11 Good Reads from ’12

30 Dec

Two-sentence “reviews” – dispute these please – share your favorites – I didn’t read everything last year – non-exhaustive – caveat: I prefer non-fiction – fiction swaying me this year, though – enjoy.


Only Cowgirls Get the Blues, Novel, Tom Robbins (find it at your library)

This Robbins Experience begins with a super-thumbed young hitchhiker in Roanoke, Virginia and ends with a cowgirl vs. FBI shootout at a ranch in the Dakotas. More fun and more life-changing than I ever expected from the English language and what seems like a “fanciful” tale.

“Northeast Kingdom,” short story, Nathaniel Rich (McSweeney’s 38)

Sorry, this isn’t available online; just in print. Rich’s short story concerns the oldest man in the world, a living miracle hounded by the envious, the curious and the media.

Men Against Violence,” Rebecca Schiff, short, short story (n+1)

n+1 published & tweeted out this story on December 14, the Friday of the Newtown shootings, an hour or two before the Newtown shootings, and I didn’t happen to read it until after I learned about the Newtown shootings, or at least the numbers, the initial cartoon of those shootings. Schiff’s story is not about gun violence, or school violence, or anything related, surface-wise, to Newtown – but it, for me in those moments, regards violence as a force beyond the realm of public policy or politics-as-press-conference.


Small Fates,” Teju Cole

Twitter-as-literary-form – and so much better than the late Mayor Emanuel stream of swear jokes, etc.

honorable mention: Pete Beatty’s @nocoastoffense feed


 “You Owe Me,” Miah Arnold (University of Michigan Quarterly)

A strong, spare, personal account of leading writing workshops for children with cancer – sick children from all over the world – at a hospital in Houston.

Who Pinched My Ride?” Patrick Symmes (Outside)

Symmes lives the bike theft victim’s dream – well, this guy really does – and it’s a vicarious thrill for any bike rider, theft victim or not. After his bike is stolen, Symmes employs a series of locks, tracking devices and other methods to see if he can crack the stolen bike problem.

Also read: Symmes’ report on soccer, violence and fandom in Argentina.

honorable mention: my friend Luis’ Peace Corps dispatches from China. They’ll be published someday, I hope.


Reporting Poverty,” Katherine Boo & Emily Brennan (Guernica)

Brennan interviews Boo, author of the award-winning nonfiction book “Behind the Beautiful Forevers,” about the sensitivities of reporting on poverty – especially extreme poverty in another nation. Thoughtful questions and thoughtful responses. Let’s not lose the interview as form.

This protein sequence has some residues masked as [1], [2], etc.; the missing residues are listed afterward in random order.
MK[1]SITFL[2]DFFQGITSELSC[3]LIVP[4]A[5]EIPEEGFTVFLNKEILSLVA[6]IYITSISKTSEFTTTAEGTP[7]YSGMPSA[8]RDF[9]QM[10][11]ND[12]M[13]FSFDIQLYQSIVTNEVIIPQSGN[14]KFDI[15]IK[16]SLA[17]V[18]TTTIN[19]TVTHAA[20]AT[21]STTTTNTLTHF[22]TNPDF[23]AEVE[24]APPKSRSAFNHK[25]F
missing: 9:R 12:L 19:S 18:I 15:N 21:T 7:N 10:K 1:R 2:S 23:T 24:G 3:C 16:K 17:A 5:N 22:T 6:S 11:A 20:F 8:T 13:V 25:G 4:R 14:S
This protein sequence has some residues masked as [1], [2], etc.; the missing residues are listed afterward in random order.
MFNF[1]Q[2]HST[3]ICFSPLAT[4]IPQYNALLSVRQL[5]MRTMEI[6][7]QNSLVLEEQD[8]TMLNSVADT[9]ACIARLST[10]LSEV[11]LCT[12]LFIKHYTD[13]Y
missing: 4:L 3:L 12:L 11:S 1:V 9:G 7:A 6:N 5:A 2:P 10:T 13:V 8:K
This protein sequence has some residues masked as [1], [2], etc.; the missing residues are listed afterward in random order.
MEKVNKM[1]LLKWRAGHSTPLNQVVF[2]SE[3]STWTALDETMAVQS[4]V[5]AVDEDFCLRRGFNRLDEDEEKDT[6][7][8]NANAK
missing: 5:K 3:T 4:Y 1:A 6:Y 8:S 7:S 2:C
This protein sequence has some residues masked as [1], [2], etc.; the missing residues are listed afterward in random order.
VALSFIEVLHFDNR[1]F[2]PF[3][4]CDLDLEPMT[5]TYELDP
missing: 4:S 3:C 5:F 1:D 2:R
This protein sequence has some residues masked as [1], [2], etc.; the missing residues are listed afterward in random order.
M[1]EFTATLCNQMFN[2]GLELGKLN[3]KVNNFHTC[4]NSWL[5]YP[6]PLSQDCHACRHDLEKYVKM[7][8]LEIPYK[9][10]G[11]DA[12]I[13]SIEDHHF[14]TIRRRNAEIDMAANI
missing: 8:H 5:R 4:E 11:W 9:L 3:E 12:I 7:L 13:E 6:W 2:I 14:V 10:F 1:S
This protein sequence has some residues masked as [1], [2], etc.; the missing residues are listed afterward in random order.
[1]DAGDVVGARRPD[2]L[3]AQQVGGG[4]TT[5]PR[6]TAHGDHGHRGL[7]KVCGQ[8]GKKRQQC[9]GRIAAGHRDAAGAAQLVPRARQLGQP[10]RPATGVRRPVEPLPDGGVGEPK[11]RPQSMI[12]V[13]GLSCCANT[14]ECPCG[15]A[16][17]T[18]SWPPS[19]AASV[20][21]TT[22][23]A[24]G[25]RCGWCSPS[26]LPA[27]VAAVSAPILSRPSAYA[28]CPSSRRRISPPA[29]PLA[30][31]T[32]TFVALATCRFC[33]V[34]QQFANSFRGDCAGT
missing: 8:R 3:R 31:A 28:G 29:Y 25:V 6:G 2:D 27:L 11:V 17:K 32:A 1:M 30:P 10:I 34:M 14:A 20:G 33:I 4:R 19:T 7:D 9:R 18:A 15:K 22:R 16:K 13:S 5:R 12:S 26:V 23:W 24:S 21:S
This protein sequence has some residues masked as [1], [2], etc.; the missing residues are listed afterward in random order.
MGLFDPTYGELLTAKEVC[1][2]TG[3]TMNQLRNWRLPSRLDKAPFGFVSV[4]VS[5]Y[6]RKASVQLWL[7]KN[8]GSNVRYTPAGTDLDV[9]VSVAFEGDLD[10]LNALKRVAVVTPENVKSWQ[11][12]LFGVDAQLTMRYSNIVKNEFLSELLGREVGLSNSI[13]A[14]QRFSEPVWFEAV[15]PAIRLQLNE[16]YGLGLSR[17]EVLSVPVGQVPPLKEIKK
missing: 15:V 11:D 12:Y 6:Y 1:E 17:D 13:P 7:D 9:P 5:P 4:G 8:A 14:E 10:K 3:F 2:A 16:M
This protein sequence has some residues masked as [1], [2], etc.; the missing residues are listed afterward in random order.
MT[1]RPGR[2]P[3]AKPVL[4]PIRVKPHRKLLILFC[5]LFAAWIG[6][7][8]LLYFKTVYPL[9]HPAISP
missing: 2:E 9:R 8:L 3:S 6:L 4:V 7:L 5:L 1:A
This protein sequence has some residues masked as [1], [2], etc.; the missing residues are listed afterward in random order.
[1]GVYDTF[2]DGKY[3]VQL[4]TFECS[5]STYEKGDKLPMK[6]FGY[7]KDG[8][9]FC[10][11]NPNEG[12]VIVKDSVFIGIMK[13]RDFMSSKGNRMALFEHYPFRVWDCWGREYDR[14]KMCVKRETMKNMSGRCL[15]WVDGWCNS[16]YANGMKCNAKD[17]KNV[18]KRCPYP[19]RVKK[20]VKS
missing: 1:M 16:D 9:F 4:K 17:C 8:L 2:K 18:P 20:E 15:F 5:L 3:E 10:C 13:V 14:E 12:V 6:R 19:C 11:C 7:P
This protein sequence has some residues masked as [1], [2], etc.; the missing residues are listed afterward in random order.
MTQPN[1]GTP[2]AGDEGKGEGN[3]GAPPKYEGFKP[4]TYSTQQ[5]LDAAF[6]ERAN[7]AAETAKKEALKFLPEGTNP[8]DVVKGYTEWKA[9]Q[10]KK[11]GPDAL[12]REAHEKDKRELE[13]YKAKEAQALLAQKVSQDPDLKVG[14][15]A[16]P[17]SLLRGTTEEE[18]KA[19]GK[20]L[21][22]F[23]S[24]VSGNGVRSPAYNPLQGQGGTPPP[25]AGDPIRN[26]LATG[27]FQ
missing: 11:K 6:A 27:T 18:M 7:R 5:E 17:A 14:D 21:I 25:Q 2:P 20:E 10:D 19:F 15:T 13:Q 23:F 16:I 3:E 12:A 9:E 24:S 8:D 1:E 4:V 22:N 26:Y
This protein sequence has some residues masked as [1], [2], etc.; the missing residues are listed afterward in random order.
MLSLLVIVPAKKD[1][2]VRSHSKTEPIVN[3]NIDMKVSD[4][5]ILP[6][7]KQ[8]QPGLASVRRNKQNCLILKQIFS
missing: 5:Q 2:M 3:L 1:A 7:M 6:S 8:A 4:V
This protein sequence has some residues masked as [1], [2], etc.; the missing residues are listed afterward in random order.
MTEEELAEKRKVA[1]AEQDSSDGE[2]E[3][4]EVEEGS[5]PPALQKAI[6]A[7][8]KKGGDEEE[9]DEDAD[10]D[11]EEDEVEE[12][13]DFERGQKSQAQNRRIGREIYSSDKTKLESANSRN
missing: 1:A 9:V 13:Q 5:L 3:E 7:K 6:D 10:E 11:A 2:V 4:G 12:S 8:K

Solitary in Iran Nearly Broke Me. Then I Went Inside America’s Prisons,” Shane Bauer (Mother Jones)

One element of our broken criminal justice system: solitary confinement and its arbitrary, closed-door application. Bauer, an American recently imprisoned in Iran for crossing the border from Iraq, visits a couple different maximum-security prisons in California and corresponds via letter with several men in solitary confinement.

The Truce on Drugs,” Benjamin Wallace-Wells (New York)

A wide-ranging trip (sorry, pun) through U.S. federal/state/county/city drug policy and what really happens on the ground, from Humboldt County to Baltimore.

Living Apart: Fair Housing in America,” Nikole Hannah-Jones (ProPublica)

It’s a typical ProPublica investigation with all the best and most infuriating elements: private malfeasance, lax, limp or even maliciously ignorant government oversight, and the stories of the lives ruined, maybe, in the process. In this ongoing series, reporter Hannah-Jones looks at the 1968 Fair Housing Act, the last of the major civil rights acts of that era, and continued housing discrimination in the United States.

by the way: read ProPublica.

The Bell-Lappers,” Rob Mitchum (The Classical)

I read The Classical‘s writers and editors more on Twitter than on the site itself, but occasionally they drop a long, obscure, never-seen-anywhere-else must-read like Mitchum’s – on marathon bike races in the early 1900s. Includes a mention of the century-old bicycle shop around the corner from my apartment!


Leave a Reply

Fill in your details below or click an icon to log in:

WordPress.com Logo

You are commenting using your WordPress.com account. Log Out /  Change )

Google+ photo

You are commenting using your Google+ account. Log Out /  Change )

Twitter picture

You are commenting using your Twitter account. Log Out /  Change )

Facebook photo

You are commenting using your Facebook account. Log Out /  Change )


Connecting to %s

%d bloggers like this: